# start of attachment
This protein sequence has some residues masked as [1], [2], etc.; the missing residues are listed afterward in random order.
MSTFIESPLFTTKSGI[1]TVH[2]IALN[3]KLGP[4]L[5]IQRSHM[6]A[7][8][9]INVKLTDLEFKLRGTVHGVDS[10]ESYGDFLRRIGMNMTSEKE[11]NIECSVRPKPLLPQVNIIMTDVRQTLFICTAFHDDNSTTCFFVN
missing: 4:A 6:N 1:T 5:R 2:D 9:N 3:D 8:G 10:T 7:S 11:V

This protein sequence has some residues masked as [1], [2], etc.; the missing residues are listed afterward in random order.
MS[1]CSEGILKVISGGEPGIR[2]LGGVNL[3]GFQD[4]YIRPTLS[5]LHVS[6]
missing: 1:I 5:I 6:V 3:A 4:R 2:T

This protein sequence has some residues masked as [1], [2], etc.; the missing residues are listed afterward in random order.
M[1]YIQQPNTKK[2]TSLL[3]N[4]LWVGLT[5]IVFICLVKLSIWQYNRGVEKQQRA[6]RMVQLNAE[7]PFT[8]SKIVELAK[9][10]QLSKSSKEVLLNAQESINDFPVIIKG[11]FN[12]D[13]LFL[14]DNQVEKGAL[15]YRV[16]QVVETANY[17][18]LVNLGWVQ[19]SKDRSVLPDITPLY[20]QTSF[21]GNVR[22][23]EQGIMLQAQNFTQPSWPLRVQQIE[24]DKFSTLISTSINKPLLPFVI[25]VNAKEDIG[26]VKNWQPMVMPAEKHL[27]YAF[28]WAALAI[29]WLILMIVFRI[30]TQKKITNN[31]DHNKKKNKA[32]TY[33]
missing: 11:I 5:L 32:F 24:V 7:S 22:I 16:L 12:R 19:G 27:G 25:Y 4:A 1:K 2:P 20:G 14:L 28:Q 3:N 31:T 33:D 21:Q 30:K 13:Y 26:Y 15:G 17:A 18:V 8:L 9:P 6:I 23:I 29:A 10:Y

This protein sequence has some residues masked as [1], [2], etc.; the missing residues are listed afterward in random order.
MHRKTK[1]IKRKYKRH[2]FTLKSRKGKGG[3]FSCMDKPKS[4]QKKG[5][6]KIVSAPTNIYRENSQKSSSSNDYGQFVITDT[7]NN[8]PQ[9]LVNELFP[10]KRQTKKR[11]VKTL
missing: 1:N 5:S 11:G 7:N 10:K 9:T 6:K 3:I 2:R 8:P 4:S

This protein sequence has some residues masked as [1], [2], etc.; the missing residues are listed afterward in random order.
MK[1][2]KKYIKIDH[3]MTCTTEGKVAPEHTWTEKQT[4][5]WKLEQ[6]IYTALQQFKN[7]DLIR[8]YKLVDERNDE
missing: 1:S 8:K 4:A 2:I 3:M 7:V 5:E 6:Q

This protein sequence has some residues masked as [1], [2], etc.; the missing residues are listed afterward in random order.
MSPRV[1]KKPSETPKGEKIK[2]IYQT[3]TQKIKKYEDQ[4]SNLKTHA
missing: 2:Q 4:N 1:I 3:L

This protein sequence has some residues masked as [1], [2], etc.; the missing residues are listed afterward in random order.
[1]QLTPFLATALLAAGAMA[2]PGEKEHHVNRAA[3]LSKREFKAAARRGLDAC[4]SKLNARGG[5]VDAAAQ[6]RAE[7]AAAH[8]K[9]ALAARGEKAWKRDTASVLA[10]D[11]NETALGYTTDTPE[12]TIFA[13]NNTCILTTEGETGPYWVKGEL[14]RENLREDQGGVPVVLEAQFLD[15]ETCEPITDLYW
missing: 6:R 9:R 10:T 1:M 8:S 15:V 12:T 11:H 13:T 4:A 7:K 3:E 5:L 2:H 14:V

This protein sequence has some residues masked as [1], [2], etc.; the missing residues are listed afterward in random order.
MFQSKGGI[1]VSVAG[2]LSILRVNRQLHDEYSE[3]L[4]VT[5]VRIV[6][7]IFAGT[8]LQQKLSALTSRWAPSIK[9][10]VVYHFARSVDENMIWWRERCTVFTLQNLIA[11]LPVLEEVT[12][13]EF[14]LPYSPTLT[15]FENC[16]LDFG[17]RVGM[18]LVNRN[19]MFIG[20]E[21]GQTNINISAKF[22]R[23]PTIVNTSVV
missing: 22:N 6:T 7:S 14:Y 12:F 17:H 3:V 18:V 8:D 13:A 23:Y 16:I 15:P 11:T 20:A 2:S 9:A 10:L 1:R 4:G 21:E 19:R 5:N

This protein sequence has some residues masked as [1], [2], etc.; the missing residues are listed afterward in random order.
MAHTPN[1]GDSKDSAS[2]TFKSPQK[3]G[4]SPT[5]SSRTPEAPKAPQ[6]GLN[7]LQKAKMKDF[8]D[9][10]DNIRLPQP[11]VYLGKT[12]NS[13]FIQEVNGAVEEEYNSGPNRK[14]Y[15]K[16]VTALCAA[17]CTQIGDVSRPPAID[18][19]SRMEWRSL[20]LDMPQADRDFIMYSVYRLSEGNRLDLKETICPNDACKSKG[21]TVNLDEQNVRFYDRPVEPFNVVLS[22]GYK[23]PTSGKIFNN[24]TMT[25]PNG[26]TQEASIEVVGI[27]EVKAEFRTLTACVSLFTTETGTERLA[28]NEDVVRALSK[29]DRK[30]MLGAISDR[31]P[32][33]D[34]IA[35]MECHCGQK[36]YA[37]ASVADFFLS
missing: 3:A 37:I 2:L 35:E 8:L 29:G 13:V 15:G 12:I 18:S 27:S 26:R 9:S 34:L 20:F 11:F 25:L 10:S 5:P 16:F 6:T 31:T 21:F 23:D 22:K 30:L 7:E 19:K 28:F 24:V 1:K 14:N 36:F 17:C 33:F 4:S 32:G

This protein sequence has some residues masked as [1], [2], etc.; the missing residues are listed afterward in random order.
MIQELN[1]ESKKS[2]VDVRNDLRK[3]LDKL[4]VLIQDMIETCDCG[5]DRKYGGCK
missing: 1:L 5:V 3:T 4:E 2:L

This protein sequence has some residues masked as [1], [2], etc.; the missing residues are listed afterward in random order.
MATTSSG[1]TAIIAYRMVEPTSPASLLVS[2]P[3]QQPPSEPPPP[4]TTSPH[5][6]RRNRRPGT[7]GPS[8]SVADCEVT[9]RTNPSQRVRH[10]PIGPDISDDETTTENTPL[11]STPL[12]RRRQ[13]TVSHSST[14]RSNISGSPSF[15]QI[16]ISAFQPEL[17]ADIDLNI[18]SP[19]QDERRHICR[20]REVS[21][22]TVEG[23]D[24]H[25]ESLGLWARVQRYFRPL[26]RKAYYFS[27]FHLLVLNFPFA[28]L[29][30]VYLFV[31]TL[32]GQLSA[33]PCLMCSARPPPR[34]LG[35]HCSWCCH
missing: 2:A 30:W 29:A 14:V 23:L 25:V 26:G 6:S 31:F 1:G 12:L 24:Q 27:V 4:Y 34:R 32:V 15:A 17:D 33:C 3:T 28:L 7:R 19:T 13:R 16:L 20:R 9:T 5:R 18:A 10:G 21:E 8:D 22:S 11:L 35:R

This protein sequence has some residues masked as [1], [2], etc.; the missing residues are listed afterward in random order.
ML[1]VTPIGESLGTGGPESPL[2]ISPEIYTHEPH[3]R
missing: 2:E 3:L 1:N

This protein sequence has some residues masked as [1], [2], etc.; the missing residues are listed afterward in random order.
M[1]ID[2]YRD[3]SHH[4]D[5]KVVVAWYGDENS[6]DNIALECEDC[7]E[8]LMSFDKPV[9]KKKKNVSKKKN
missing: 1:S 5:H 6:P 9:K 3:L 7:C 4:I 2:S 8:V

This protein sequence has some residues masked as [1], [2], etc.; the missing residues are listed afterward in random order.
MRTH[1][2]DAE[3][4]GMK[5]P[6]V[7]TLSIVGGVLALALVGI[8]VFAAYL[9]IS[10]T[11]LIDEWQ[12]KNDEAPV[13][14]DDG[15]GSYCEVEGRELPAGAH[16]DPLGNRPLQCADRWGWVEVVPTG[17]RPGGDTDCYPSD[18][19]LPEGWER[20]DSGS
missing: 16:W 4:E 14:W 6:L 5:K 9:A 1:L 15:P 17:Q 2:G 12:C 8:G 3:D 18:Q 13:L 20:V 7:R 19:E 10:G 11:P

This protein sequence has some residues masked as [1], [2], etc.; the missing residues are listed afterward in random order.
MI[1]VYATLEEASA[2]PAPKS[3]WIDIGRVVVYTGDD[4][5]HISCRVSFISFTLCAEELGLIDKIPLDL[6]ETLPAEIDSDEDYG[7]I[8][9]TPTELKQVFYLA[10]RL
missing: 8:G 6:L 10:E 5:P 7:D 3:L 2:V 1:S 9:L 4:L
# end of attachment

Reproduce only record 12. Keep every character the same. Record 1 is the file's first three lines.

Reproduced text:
This protein sequence has some residues masked as [1], [2], etc.; the missing residues are listed afterward in random order.
ML[1]VTPIGESLGTGGPESPL[2]ISPEIYTHEPH[3]R
missing: 2:E 3:L 1:N